The Senate is expected to act before, and independently of, the House, where Speaker Paul Ryan has promised lawmakers he’d tackle a solution for Dreamers upon successful package of the spending deal, which passed in both chambers and was signed into law late last week.

PHOTO: DACA recipients and supporters protest for a clean Dream Act outside Disneyland in Anaheim, Calif. on Jan. 22, 2018.Lucy Nicholson/Reuters
DACA recipients and supporters protest for a clean Dream Act outside Disneyland in Anaheim, Calif. on Jan. 22, 2018.

Ryan and other GOP leaders are aligned with conservatives in the Senate, and insist that a House bill address the four pillars of reform that President Trump wants.

The so-called "number twos" in the House and Senate – Sens. John Cornyn, R-Texas, and Dick Durbin, D-Ill., and Reps. Kevin McCarthy, R-Calif., and Steny Hoyer, D-Md. – have worked for weeks with Secretary of Homeland Security Kirstjen Nielsen and White House chief of staff John Kelly on a separate bipartisan solution, though those negotiations stalled during the shutdown showdown last month.

“The issues are very difficult, they're very inter-connected, they're emotional. They're expensive, in some cases. But we do seem to be making progress,” Collins said.

But there may be a reprieve for DACA recipients if Congress can't come up with a solution by the March 5 deadline.

In January, a federal judge temporarily blocked the Trump administration's plans to rescind DACA protections.

The judge that issued the nationwide injunction, wrote "that the rescission [of DACA] was arbitrary and capricious.”

The White House called the ruling “outrageous” and said in a press statement that “an issue of this magnitude must go through the normal legislative process.”

The Justice Department appealed to the 9th Circuit Court of Appeals, which it was required to do in order to ask for a direct review at the Supreme Court.

ABC News' John Parkinson, Geneva Sands, and Audrey Taylor contributed to this report.

News - Free-for-all Senate immigration debate kicks off

RRelated Posts

CComments

  • scott McIntosh

    No wall needed just place enhanced DMV photos on all Social Security Cards add them to W4 forms for All American jobs use them for all benefit programs , voting and all school Registrations !
    As they come for our jobs jail employers that know and hire them and stop the 1099 loophole that they use to avoid paying taxes !!!

  • Time Immemorial

    The only way to discourage illegal immigration, or any crime for that matter, is to insist on strict accountability.
    Also, using e-verify to make will help too.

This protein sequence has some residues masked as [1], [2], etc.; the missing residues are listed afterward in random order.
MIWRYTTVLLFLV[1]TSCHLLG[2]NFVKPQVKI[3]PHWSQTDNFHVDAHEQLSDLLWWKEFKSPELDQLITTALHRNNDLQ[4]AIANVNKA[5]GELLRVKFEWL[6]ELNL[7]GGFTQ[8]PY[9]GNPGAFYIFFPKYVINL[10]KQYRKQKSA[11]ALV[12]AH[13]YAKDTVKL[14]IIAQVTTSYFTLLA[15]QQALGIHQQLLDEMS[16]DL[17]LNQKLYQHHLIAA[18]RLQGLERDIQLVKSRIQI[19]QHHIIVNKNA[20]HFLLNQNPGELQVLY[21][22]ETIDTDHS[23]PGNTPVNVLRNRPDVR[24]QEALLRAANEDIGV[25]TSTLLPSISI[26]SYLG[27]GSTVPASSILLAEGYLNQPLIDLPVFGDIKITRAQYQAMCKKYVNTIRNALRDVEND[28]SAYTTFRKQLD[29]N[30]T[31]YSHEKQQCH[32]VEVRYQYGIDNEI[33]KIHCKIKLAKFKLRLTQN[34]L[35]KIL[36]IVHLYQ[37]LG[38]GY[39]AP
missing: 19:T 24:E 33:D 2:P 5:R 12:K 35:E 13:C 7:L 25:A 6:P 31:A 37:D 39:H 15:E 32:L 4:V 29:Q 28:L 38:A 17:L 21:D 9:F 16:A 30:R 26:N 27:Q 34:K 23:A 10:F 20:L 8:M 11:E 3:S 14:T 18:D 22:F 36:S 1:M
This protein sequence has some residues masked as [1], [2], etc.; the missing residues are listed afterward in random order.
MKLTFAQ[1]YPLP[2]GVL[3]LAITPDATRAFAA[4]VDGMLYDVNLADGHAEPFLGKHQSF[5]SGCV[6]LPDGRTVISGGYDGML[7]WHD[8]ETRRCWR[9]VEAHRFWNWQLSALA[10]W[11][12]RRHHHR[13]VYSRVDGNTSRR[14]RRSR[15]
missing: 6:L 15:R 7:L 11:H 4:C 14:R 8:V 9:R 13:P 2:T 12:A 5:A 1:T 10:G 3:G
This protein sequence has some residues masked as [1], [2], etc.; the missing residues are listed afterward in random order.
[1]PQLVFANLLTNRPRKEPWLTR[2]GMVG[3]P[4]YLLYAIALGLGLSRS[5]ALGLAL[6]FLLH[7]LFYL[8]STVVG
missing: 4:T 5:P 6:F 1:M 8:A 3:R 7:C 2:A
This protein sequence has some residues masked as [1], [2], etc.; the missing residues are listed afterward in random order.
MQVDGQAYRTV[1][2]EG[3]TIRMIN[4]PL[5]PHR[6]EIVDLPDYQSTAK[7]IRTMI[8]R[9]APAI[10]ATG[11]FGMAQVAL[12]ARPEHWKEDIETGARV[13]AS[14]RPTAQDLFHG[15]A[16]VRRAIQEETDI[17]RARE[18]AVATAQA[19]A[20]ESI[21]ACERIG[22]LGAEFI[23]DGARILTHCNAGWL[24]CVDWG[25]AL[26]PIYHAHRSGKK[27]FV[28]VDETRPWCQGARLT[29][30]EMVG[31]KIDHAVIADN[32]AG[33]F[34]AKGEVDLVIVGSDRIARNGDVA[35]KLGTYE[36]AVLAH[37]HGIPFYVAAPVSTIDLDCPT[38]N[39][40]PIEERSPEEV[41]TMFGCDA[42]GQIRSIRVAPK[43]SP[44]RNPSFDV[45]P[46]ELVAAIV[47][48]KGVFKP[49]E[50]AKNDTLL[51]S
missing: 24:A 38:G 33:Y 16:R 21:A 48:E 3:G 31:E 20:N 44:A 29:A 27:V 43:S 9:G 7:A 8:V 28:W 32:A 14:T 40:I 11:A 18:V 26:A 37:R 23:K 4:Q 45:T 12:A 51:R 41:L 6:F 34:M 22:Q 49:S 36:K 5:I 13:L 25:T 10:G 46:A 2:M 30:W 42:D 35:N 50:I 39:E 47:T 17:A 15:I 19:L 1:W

• Me again

    Use El Chapo's money to build the wall.

  • Snarky Sparkasm

    It must be difficult for the Democrat and Republican party to find areas of disagreement. Immigration makes sense for such an area, because there are no lobbies writing checks about it, and being on one side or the other won't affect their future fund raising. It's like Russia, not like the Five Wars....everybody likes the wars...

    Plus, it detracts from the money. Back in my day, there were folks who disagreed with the Party on major issues. It was all very chaotic, and the trains often did not run on time.

    It's better now.

  • E Just

    "whoever gets 60 votes wins" -- what this means is the moneyed interests who can buy 60 votes win, and the American people lose.
    There will be no bill reducing immigration (what the American people want). There will be a bill preserving the status quo and the flow of cheap labor (what corporations want). Bet on it.

  • Snarky Sparkasm

    How fun that Congress is going to debate something. In a system where all policy on everything is set by the highest bidder, there's not much for Congress to debate these days....So this rollback is like an homage to a Jimmy Stewart movie or something.

    I hope everybody will be okay.

  • CaptnBlynd

    Why do I want illegal aliens punished? To discourage illegal immigration, of course. It has little to do with them and everything about upholding the law in order to deter people from violating it. This has nothing to with race, you can start with the Canadians, Russians and general Europeans.
    Crime is punished to deter people from violating the law. Not for revenge or fun. There will be a compromise. Conservatives will not like it, liberals will lose their minds. I was a registered Libertarian for 30 years. I know these people. That is why I left the party.

    The crime of their parents does not place moral obligation on the victims. There is no moral obligation to help "Dreamers".
    The "New liberals" will never accept this. All must do and say everything that they are told to in the name of freedom.
    The solution we seek is to end the problem. The solution we seek is not open borders.

  • Curmudgathrope

    I can see doing all 4 of the pillars wanted, but do them separately, and each stand-alone ( no pork, no additives, just one item each, and do in some sensible order. Best done with a Veto Override Majority as a signal to the WH.
    In an order of progression, something like: